Friday, October 27, 2017

Breakaway Philippine church marks 20 years of female priests Philippine Independent Church vows to pursue policy of providing equality for women

The Philippine Independent Church vowed to continue to empower women as it marked this week 20 years of ordaining them as priests.
The church, also called Iglesia Filipina Independiente, is a Christian denomination that split from the Catholic Church in 1902 due to the alleged mistreatment of Filipinos by Spanish priests.
In 1996, the church, which has about 6 million followers in 42 dioceses, approved the ordination of women.
"The ordination of women has enabled the church to become more relevant to its time and to society," said Supreme Bishop Rhee Timbang.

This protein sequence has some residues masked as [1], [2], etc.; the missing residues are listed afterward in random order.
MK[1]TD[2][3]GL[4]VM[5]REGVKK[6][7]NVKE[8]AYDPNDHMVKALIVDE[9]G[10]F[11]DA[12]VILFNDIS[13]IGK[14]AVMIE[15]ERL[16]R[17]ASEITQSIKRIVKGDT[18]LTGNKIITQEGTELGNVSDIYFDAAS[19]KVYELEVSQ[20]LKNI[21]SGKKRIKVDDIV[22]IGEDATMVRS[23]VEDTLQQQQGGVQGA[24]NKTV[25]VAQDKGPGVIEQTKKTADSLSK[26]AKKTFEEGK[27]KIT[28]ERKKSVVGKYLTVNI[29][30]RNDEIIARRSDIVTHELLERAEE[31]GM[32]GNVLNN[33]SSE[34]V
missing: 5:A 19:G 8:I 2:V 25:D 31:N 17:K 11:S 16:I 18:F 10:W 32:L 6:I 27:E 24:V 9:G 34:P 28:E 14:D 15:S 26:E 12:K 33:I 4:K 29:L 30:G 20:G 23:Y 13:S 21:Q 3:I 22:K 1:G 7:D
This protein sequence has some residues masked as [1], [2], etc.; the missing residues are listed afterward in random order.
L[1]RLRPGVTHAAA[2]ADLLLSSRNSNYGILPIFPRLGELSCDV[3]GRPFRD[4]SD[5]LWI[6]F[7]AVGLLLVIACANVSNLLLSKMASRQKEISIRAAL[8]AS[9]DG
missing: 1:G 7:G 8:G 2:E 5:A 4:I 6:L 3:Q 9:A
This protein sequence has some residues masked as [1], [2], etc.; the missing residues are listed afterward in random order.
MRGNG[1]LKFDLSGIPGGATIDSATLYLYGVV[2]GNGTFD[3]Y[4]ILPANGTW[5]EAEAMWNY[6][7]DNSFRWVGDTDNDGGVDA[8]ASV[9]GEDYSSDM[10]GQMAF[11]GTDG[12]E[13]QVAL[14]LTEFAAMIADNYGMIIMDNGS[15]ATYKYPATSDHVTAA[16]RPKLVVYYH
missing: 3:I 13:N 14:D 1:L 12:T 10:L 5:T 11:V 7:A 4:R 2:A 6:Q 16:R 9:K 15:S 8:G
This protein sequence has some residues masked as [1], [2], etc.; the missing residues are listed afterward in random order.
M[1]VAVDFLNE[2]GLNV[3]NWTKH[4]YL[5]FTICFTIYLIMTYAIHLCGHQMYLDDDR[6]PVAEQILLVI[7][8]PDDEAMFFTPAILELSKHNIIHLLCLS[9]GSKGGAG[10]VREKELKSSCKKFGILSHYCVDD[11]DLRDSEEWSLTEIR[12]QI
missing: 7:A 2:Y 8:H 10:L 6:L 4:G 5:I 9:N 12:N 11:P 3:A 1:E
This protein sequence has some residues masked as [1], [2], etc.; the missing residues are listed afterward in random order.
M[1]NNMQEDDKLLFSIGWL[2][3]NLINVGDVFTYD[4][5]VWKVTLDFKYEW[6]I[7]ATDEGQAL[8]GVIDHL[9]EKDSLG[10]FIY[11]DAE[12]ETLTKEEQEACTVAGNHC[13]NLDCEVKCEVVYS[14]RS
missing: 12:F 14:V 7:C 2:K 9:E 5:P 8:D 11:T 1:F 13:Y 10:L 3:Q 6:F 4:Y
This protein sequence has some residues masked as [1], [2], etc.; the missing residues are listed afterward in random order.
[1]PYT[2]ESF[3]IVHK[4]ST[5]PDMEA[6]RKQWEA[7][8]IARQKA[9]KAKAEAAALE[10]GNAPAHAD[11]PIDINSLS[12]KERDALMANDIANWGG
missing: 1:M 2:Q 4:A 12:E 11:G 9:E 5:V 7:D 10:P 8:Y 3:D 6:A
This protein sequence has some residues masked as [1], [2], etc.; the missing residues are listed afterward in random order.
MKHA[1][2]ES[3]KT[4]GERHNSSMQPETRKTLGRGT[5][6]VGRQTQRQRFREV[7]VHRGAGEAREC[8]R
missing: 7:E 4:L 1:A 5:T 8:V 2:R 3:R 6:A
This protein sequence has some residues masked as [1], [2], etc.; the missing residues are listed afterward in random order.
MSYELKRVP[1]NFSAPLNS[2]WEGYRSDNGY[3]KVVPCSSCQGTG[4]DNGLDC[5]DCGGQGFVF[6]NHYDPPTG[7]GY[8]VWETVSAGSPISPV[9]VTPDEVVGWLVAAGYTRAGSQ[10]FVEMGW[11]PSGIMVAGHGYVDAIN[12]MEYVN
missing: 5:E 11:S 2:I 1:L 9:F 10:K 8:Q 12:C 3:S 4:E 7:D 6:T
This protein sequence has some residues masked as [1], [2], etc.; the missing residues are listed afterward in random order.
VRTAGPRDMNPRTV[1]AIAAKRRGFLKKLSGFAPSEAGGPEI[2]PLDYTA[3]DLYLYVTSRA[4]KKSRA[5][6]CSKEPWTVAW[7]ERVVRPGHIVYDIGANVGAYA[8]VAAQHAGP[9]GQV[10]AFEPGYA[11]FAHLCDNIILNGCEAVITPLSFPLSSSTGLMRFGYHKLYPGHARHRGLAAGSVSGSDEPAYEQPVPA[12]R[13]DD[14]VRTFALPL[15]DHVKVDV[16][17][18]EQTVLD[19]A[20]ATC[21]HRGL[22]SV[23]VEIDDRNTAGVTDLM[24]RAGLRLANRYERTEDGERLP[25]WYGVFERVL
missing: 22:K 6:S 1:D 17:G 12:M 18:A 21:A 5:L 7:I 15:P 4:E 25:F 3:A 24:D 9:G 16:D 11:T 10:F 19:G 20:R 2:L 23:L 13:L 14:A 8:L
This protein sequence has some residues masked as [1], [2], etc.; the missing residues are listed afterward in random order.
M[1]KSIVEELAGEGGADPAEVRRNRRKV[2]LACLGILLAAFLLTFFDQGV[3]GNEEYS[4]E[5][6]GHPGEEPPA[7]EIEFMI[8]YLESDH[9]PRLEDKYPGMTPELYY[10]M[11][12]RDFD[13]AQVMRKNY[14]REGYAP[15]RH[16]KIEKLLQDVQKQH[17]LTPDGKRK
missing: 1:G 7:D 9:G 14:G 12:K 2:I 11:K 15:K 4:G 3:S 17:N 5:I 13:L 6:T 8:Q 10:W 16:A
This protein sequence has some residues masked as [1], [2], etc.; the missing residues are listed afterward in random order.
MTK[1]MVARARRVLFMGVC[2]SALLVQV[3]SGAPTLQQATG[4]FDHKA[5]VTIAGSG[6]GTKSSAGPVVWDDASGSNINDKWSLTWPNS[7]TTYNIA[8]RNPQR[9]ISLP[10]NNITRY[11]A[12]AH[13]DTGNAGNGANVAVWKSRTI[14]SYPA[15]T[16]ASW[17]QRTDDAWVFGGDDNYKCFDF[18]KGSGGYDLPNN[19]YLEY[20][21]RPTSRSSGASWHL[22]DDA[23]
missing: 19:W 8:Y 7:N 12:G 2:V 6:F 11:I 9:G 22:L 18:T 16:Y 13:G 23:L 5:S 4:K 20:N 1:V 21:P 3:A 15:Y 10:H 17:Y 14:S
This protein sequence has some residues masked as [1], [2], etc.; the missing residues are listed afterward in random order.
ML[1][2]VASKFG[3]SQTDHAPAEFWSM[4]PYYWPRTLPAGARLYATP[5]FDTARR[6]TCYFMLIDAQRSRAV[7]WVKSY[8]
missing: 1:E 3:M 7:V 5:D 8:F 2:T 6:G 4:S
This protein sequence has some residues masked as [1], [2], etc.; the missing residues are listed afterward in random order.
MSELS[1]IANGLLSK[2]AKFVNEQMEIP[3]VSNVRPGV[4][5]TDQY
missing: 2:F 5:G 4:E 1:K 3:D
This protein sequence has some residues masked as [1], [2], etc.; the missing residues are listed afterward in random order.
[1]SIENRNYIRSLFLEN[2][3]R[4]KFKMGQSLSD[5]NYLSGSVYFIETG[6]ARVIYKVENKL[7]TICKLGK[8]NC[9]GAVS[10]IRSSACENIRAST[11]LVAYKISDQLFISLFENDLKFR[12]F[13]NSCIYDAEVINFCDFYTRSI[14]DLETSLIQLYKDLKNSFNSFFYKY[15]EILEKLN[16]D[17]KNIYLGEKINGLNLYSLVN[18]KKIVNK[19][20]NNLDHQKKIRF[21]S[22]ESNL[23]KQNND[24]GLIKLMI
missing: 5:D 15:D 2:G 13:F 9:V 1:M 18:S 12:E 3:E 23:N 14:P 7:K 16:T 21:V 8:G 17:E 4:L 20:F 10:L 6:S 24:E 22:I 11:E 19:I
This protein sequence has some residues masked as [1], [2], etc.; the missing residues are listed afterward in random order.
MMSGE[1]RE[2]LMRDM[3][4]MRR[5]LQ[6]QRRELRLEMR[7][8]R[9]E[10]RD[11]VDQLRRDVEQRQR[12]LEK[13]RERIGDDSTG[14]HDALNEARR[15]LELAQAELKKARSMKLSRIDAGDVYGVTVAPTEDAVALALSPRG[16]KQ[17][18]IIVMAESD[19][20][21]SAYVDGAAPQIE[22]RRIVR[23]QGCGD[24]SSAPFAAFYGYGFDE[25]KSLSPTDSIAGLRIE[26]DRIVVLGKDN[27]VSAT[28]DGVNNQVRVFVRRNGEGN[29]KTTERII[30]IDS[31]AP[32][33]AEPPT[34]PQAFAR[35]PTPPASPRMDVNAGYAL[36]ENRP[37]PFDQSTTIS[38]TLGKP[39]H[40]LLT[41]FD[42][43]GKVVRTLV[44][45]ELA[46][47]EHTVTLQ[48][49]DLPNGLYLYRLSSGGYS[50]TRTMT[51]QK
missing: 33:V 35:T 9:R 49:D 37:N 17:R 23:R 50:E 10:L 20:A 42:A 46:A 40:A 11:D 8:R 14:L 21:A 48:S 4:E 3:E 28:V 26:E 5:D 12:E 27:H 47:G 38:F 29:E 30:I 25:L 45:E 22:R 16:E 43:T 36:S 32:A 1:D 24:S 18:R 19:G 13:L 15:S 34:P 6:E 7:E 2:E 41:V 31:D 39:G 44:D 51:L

He said this year's celebration acknowledged the service of 30 female priests and nine female deacons who have become "vital in the lengthy struggle of introducing women to priestly ministry."
Rosalina Rabaria, the first woman ordained a priest in 1997, said the acceptance of women as part of the clergy is a "historical victory in the struggle against biblical patriarchy [and] church hierarchical and cultural biases."
Erahvilla Maga Cabillas, another female priest, said the ordination of women is a "revolutionary breakthrough" even as she admitted that, "discrimination against female priests still exists."
Noel Dionicio Dacuycuy, chairman of the Council of Priests of the Philippine Independent Church, said the "total liberation of women ... can only be achieved through a dynamic involvement in the struggle of the vast majority of poor Filipinos."

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